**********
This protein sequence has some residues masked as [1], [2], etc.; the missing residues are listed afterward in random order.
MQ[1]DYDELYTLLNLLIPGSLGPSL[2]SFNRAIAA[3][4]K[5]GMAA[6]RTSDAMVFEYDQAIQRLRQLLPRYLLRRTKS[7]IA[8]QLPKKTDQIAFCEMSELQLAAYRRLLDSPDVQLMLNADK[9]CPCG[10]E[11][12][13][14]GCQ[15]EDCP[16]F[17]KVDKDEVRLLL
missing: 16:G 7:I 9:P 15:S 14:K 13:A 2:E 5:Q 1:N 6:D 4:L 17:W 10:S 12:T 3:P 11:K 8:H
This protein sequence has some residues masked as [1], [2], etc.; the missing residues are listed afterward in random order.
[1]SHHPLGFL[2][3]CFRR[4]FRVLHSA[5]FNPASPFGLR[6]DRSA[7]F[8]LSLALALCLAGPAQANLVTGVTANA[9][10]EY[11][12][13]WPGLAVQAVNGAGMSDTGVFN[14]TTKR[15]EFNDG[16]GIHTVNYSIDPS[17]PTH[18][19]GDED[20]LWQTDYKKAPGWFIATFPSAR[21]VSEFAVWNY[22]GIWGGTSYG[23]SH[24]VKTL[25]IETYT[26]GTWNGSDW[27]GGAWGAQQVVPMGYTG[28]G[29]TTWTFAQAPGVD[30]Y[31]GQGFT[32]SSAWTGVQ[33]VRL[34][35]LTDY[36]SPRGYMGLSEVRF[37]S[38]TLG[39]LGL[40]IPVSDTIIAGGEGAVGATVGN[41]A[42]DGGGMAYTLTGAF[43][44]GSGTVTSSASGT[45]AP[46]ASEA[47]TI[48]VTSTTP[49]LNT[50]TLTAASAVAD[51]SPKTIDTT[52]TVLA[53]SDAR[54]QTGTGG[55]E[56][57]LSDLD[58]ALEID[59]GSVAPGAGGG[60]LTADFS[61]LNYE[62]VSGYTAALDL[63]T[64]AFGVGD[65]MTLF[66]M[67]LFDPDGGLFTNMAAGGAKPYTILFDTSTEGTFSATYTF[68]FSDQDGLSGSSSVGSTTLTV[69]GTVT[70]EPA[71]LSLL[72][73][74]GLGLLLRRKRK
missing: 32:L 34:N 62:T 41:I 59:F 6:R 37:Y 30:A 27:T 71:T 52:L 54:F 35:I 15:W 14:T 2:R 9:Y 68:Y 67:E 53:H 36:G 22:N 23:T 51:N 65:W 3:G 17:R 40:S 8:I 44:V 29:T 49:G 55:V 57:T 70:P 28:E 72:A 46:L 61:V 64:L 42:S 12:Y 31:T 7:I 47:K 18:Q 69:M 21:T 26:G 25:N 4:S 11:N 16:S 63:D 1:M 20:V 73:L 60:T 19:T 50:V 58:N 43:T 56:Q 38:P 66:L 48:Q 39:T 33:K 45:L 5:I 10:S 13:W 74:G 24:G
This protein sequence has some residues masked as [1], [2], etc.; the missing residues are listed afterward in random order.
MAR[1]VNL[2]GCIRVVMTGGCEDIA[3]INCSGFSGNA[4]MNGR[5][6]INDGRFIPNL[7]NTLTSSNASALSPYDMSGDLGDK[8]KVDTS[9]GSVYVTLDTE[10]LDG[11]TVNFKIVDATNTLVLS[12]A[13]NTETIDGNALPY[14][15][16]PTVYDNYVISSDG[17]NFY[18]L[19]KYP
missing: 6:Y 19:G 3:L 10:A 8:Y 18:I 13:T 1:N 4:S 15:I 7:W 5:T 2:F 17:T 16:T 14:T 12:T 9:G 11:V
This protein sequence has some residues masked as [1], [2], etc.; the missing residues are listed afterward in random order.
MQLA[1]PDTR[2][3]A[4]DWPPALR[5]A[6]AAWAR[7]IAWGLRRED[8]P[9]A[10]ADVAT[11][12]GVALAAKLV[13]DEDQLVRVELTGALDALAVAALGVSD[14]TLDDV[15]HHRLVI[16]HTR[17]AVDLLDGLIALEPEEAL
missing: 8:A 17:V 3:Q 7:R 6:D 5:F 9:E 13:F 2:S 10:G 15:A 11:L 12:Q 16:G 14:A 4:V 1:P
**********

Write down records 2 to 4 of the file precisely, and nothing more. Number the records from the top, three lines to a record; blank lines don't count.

This protein sequence has some residues masked as [1], [2], etc.; the missing residues are listed afterward in random order.
[1]SHHPLGFL[2][3]CFRR[4]FRVLHSA[5]FNPASPFGLR[6]DRSA[7]F[8]LSLALALCLAGPAQANLVTGVTANA[9][10]EY[11][12][13]WPGLAVQAVNGAGMSDTGVFN[14]TTKR[15]EFNDG[16]GIHTVNYSIDPS[17]PTH[18][19]GDED[20]LWQTDYKKAPGWFIATFPSAR[21]VSEFAVWNY[22]GIWGGTSYG[23]SH[24]VKTL[25]IETYT[26]GTWNGSDW[27]GGAWGAQQVVPMGYTG[28]G[29]TTWTFAQAPGVD[30]Y[31]GQGFT[32]SSAWTGVQ[33]VRL[34][35]LTDY[36]SPRGYMGLSEVRF[37]S[38]TLG[39]LGL[40]IPVSDTIIAGGEGAVGATVGN[41]A[42]DGGGMAYTLTGAF[43][44]GSGTVTSSASGT[45]AP[46]ASEA[47]TI[48]VTSTTP[49]LNT[50]TLTAASAVAD[51]SPKTIDTT[52]TVLA[53]SDAR[54]QTGTGG[55]E[56][57]LSDLD[58]ALEID[59]GSVAPGAGGG[60]LTADFS[61]LNYE[62]VSGYTAALDL[63]T[64]AFGVGD[65]MTLF[66]M[67]LFDPDGGLFTNMAAGGAKPYTILFDTSTEGTFSATYTF[68]FSDQDGLSGSSSVGSTTLTV[69]GTVT[70]EPA[71]LSLL[72][73][74]GLGLLLRRKRK
missing: 32:L 34:N 62:T 41:I 59:F 6:R 37:Y 30:A 27:T 71:T 52:L 54:F 35:I 15:W 14:T 2:R 9:Y 68:Y 67:E 53:H 36:G 22:N 23:T 51:N 65:W 3:G 17:R 40:S 8:I 44:V 29:T 49:G 55:V 57:T 70:P 28:E 72:A 46:L 61:V 64:L 42:S 12:Y 31:T 7:I 47:K 18:Q 69:M 21:T 26:G 25:N 4:S 11:N 16:S 63:D 1:M 20:V 73:L 60:T 19:T 50:V 58:N 43:T 56:Q 38:P 66:L 48:Q 39:T 33:K 45:L 5:I 10:S 13:W 74:G 24:G
This protein sequence has some residues masked as [1], [2], etc.; the missing residues are listed afterward in random order.
MAR[1]VNL[2]GCIRVVMTGGCEDIA[3]INCSGFSGNA[4]MNGR[5][6]INDGRFIPNL[7]NTLTSSNASALSPYDMSGDLGDK[8]KVDTS[9]GSVYVTLDTE[10]LDG[11]TVNFKIVDATNTLVLS[12]A[13]NTETIDGNALPY[14][15][16]PTVYDNYVISSDG[17]NFY[18]L[19]KYP
missing: 6:Y 19:G 3:L 10:A 8:Y 18:I 13:T 1:N 4:S 15:I 7:W 5:T 2:F 17:T 16:T 14:T 12:T 9:G 11:V
This protein sequence has some residues masked as [1], [2], etc.; the missing residues are listed afterward in random order.
MQLA[1]PDTR[2][3]A[4]DWPPALR[5]A[6]AAWAR[7]IAWGLRRED[8]P[9]A[10]ADVAT[11][12]GVALAAKLV[13]DEDQLVRVELTGALDALAVAALGVSD[14]TLDDV[15]HHRLVI[16]HTR[17]AVDLLDGLIALEPEEAL
missing: 8:A 17:V 3:Q 7:R 6:D 5:F 9:E 13:F 2:S 10:G 15:A 11:L 12:Q 16:G 14:A 4:V 1:P